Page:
The Ashanti also allow a woman a divorce for impotence, adultery, laziness, witchcraft, desertion, or for taking a wife without her permission, if she is a senior wife.Among the Ashanti, polygyny is very common and legal. But the senior wife must be consulted. Seemingly, in this agricultural society, jealousy is infrequent, for the woman likes to have a co-wife to lighten the work. Additional wives add to the husband’s prestige and status.
Sickness and death are major events. The ordinary herbalist divines the supernatural cause of the illness and treats it with herbal medicines. The witch doctor, a person possessed by a spirit, combats pure witchcraft . A witch uses power as black magic for malevolent or antisocial purposes.
If the cure fails, the family perform the last rites. The a member of the family pour a little water down the throat of the dying person when it is believed the soul is leaving the body and recite the following prayer:
Your clansmen [naming them] say: Receive this water and drink, and do not permit any evil to come whence you are setting out, and permit all the women of the household to bear children.
People loath being alone for long without someone available to perform this rite before the ill collapse. The family washes the corpse and dress it in its best clothes and adorn it with packets of gold dust (soul money), ornaments, and food for the journey “up the hill.” The body is buried within 24 hours. Until that time the funeral party engage in dancing, drumming, shooting of guns, and much drunkenness, all accompanied by the wailing of relatives.
The Day of Rising occurs the sixth day after death when the soul is finally dispatched from the vicinity. the blood relatives shave their heads and put the hair into a pot. They sacrifice and cook a sheep. They carry the food, utensils, and the pot of hair to a special place in the cemetery where the ghost of the deceased will find them and take them for his journey. They then resume normal life, except the resume mourning on the eighth, fifteenth, fortieth, and eightieth days, and at one year.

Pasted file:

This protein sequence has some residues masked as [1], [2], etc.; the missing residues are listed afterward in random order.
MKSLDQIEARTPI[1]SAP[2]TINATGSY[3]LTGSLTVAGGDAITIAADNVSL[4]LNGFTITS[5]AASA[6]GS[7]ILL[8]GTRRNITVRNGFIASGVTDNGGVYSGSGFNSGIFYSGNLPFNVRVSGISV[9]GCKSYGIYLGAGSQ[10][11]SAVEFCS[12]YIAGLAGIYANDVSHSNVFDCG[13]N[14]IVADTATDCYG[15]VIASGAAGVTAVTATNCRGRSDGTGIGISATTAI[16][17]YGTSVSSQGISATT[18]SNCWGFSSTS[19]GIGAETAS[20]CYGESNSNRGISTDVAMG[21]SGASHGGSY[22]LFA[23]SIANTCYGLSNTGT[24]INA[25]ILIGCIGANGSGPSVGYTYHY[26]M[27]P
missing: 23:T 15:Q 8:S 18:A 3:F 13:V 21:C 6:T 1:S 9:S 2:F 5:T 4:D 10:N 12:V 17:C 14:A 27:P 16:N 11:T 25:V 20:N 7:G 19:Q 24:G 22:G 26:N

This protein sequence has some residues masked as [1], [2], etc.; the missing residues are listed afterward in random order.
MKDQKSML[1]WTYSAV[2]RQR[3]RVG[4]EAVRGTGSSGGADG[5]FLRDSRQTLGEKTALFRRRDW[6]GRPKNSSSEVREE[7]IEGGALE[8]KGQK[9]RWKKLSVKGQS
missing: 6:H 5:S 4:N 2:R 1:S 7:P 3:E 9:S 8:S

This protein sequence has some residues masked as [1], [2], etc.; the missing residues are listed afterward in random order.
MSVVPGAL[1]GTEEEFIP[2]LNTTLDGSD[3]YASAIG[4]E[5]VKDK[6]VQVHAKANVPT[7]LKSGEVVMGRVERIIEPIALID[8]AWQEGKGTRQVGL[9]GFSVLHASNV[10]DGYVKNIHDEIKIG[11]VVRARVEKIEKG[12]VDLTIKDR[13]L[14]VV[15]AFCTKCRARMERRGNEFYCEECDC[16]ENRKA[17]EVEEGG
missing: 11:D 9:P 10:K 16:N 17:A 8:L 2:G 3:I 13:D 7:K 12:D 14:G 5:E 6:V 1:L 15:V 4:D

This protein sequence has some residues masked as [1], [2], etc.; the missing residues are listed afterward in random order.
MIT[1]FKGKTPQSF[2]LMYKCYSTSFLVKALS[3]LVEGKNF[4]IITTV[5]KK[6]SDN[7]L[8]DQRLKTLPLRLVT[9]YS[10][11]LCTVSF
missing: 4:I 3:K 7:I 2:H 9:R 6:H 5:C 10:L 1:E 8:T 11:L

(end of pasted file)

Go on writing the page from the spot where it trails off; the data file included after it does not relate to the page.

Of course, funeral rites for the death of a King involve the whole kingdom and are much more of an elaborate affair. The Ashanti, like other west coast kingdom, are known for human sacrifices at the death of a King. A number of the King’s wives are strangled, the aristocratic method of death, in order to accompany the King into the afterworld, along with representatives of the palace staff. These victims are expected to enjoy this honor and sometimes volunteer. Throughout the districts of the kingdom sacrifices of slaves, criminals, and waylaid strangers occur while the King lies in state.
The greatest and most frequent ceremonies of the Ashanti recall the spirits of departed rulers with an offering of food and drink, asking their favor for the good of all the people. Called the Adae, these ceremonies occur every 21 days The day before the Adae, talking drums announce the approaching ceremonies. The stool treasurer gathers sheep and liquor which will be offered. The priest chief officiates the Adae in the stool house where the ancestors come The priest offers each food and drink. The public ceremony occurs outdoors, where all join the dancing. Minstrels chant tribal traditions; the talking drums extoll the chief and the ancestors in traditional phrases.